Preparing For Your New Puppy
 

Feeding your new puppy
 

Discuss with your breeder what kind of food the puppy is being raised on. Good quality foods such as Eukanuba, Iams, Precise, Techni-cal, Eagle, Royal Canin and Nutram (among others) get your puppy off to a good start in life. Generic supermarket brands are not a good choice. Your veterinarian is another good one to ask about quality pet foods. If you decided to switch from the brand of food your breeder was feeding to something recommended by your vet, do it gradually. Mix a little bit of the new food into your puppy’s old food and, over a couple of weeks, gradually increase the amount of the new food while decreasing the amount of the old food. This way your puppy’s digestive system won't be subjected to a sudden shock by switching brands—something that may provoke a bout of diarrhoea.


Crate
 

Crates come in a wide variety of styles and materials.  Crates come in various styles, sizes and materials. Buy one that is large enough for the adult dog, make sure it is sturdy and that the door is metal, not plastic. Crates are not just for puppies. They are perfect for taking your Silky in the car (consider it his seatbelt: he's a lot safer in a crate than loose in the car if you have an accident. It could save his life.) The crate is an expense but the cheapest house insurance you can buy. When you are unable to be at home with your puppy, he can be securely in his crate, not chewing on electrical cords or furniture. A crate pad of some sort of comfortable, washable material that is hard to shred is a necessity (would you want to lie on a hard plastic surface?). Be aware that it should be checked often and due to chewing may need replacing during the first year.

Exercise Pen
 

This is not a required item, but it sure can come in handy. Show people  have used them for decades.  An exercise pen (also referred to as an X-pen) consists of fold-up panels of wire that can fit into a flat, narrow space for storage, but when opened up it gives you a 4 foot square area to safely leave your puppy in when you don't want it to have the freedom of the full house. As an added plus, they are great to throw in your trunk and take on holidays with you: at campgrounds or while visiting family and friends, you'll have a nice way to allow your puppy to be out with everyone else.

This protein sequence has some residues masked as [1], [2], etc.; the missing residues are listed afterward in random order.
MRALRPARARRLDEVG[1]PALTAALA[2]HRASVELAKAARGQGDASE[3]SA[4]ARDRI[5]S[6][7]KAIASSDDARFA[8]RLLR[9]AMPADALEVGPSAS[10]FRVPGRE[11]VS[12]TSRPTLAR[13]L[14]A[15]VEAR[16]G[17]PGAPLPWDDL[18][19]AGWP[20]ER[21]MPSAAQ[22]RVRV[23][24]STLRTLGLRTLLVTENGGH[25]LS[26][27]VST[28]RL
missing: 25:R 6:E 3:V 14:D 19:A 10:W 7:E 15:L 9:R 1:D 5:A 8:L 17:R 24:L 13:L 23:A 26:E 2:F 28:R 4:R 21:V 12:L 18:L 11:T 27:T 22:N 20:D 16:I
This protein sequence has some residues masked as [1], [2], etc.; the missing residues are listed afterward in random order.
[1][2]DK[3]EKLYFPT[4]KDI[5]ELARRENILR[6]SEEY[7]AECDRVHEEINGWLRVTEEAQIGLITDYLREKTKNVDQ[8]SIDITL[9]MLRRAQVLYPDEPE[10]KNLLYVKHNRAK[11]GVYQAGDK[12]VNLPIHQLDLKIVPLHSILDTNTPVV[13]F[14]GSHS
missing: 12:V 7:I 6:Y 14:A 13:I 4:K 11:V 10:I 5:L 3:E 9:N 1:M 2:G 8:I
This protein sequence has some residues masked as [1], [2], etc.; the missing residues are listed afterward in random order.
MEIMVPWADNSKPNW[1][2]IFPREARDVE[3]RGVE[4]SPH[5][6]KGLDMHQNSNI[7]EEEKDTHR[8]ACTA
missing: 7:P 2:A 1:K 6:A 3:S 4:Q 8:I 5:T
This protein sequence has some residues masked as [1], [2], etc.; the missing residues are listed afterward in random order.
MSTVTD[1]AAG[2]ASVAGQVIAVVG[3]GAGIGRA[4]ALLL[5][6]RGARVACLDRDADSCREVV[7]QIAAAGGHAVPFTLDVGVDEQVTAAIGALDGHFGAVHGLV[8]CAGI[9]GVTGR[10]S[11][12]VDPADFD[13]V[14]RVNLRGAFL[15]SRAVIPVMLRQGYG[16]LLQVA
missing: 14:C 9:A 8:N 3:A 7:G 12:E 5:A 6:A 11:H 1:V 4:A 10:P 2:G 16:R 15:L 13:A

Collar and Lead
 

Collars and leads are the fun stuff. They come in a rainbow of colors, a huge selection of materials and you can get most in matching sets. Relatively inexpensive, light and colourful nylon will serve you as well as a leather set will. A flexi-lead is also an option. This is a retractable lead that comes in several lengths and allows the dog up to 26 feet of freedom when walking in parks, etc.  

Food and Water Dishes
 

These are important purchases, so choose carefully. Plastic dishes can be chewed and thrown, which is annoying but they also can cause health problems. The plastic used in animal dishes, in most areas, does not need to be made of the same food-grade plastics as human food dishes do. Even the dye used to color them isn't required to be stable. Ceramic dishes are nice and heavy, hard to throw around but do break if you drop them or drop something on them. They should be checked to be sure they are glazed with a lead-free finish the way human food dishes need to be. Steel dishes are easy to throw around and noisy when thrown but they not only don't break, they are easy to disinfect, dishwasher safe, and are not likely to leach anything into your dog’s water or carefully chosen food.

Chew Toys
 

If you have a baby Silky, you need chew toys. The more the better. Soft plastic toys don’t last long and need to be supervised. Toys that can be thrown in the air safely are a big plus with the

pups. Go for stuffed toys (make sure there are no plastic eyes/nose that the puppy could pull off and choke on) and balls that are too large for the puppy to swallow. Never let your puppy have those rawhide 'sticks' that are on the market. Consider them the equivalent of scissors to a small child. A puppy running with one in his mouth could easily run into something while playing and the stick could be rammed through the back of his throat.